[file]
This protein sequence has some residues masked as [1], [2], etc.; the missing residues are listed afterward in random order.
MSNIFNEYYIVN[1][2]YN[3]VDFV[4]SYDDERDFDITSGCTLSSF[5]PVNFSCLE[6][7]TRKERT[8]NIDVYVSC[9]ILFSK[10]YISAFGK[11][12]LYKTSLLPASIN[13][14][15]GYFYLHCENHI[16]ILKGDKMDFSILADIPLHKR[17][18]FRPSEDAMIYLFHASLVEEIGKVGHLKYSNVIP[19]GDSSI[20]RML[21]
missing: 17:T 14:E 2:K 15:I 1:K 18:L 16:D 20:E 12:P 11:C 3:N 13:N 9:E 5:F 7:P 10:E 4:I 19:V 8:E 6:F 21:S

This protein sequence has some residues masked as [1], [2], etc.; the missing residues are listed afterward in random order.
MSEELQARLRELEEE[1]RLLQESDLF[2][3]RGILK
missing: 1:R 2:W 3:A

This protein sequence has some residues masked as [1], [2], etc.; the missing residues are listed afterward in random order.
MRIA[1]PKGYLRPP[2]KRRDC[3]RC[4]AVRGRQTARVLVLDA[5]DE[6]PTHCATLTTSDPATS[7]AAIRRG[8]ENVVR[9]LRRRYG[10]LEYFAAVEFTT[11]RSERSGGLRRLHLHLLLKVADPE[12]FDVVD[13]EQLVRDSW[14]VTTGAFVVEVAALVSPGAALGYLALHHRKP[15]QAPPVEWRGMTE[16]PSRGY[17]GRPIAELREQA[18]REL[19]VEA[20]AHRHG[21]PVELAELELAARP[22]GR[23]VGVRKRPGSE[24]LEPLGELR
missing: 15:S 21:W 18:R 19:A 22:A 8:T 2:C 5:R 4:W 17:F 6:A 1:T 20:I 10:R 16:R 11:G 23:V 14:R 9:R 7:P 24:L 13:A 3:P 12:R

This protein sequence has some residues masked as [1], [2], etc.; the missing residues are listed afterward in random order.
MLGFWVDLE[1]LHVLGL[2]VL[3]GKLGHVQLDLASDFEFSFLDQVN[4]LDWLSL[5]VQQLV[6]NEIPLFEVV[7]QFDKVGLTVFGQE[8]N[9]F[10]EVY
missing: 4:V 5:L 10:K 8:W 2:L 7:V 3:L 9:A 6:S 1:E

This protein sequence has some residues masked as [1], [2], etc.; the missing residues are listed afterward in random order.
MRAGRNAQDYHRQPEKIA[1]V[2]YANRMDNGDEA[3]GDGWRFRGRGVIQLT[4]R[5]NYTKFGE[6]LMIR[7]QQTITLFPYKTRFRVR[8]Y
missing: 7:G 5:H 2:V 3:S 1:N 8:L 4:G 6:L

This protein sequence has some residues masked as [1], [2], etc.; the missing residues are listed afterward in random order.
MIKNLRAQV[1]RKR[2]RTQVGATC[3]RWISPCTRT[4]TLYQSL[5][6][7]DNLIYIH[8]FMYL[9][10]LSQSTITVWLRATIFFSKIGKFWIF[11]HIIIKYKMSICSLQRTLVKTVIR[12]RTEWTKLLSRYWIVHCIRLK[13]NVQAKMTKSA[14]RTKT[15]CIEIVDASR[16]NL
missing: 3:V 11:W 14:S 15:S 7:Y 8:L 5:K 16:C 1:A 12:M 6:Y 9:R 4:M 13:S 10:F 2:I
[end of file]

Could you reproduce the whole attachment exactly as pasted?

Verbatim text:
This protein sequence has some residues masked as [1], [2], etc.; the missing residues are listed afterward in random order.
MSNIFNEYYIVN[1][2]YN[3]VDFV[4]SYDDERDFDITSGCTLSSF[5]PVNFSCLE[6][7]TRKERT[8]NIDVYVSC[9]ILFSK[10]YISAFGK[11][12]LYKTSLLPASIN[13][14][15]GYFYLHCENHI[16]ILKGDKMDFSILADIPLHKR[17][18]FRPSEDAMIYLFHASLVEEIGKVGHLKYSNVIP[19]GDSSI[20]RML[21]
missing: 17:T 14:E 2:K 15:I 1:K 18:L 16:D 20:E 12:P 11:C 3:N 13:N 9:E 5:F 7:P 10:E 4:I 19:V 8:E 6:F 21:S

This protein sequence has some residues masked as [1], [2], etc.; the missing residues are listed afterward in random order.
MSEELQARLRELEEE[1]RLLQESDLF[2][3]RGILK
missing: 1:R 2:W 3:A

This protein sequence has some residues masked as [1], [2], etc.; the missing residues are listed afterward in random order.
MRIA[1]PKGYLRPP[2]KRRDC[3]RC[4]AVRGRQTARVLVLDA[5]DE[6]PTHCATLTTSDPATS[7]AAIRRG[8]ENVVR[9]LRRRYG[10]LEYFAAVEFTT[11]RSERSGGLRRLHLHLLLKVADPE[12]FDVVD[13]EQLVRDSW[14]VTTGAFVVEVAALVSPGAALGYLALHHRKP[15]QAPPVEWRGMTE[16]PSRGY[17]GRPIAELREQA[18]REL[19]VEA[20]AHRHG[21]PVELAELELAARP[22]GR[23]VGVRKRPGSE[24]LEPLGELR
missing: 15:S 21:W 18:R 19:A 22:A 8:T 2:C 5:R 4:W 17:F 6:A 1:T 20:I 10:R 16:R 11:G 23:V 14:R 9:R 7:P 24:L 13:A 3:P 12:R

This protein sequence has some residues masked as [1], [2], etc.; the missing residues are listed afterward in random order.
MLGFWVDLE[1]LHVLGL[2]VL[3]GKLGHVQLDLASDFEFSFLDQVN[4]LDWLSL[5]VQQLV[6]NEIPLFEVV[7]QFDKVGLTVFGQE[8]N[9]F[10]EVY
missing: 4:V 5:L 10:K 8:W 2:L 7:V 3:L 9:A 6:S 1:E

This protein sequence has some residues masked as [1], [2], etc.; the missing residues are listed afterward in random order.
MRAGRNAQDYHRQPEKIA[1]V[2]YANRMDNGDEA[3]GDGWRFRGRGVIQLT[4]R[5]NYTKFGE[6]LMIR[7]QQTITLFPYKTRFRVR[8]Y
missing: 7:G 5:H 2:V 3:S 1:N 8:L 4:G 6:L

This protein sequence has some residues masked as [1], [2], etc.; the missing residues are listed afterward in random order.
MIKNLRAQV[1]RKR[2]RTQVGATC[3]RWISPCTRT[4]TLYQSL[5][6][7]DNLIYIH[8]FMYL[9][10]LSQSTITVWLRATIFFSKIGKFWIF[11]HIIIKYKMSICSLQRTLVKTVIR[12]RTEWTKLLSRYWIVHCIRLK[13]NVQAKMTKSA[14]RTKT[15]CIEIVDASR[16]NL
missing: 3:V 11:W 14:S 15:S 7:Y 8:L 5:K 16:C 1:A 12:M 6:Y 9:R 4:M 13:S 10:F 2:I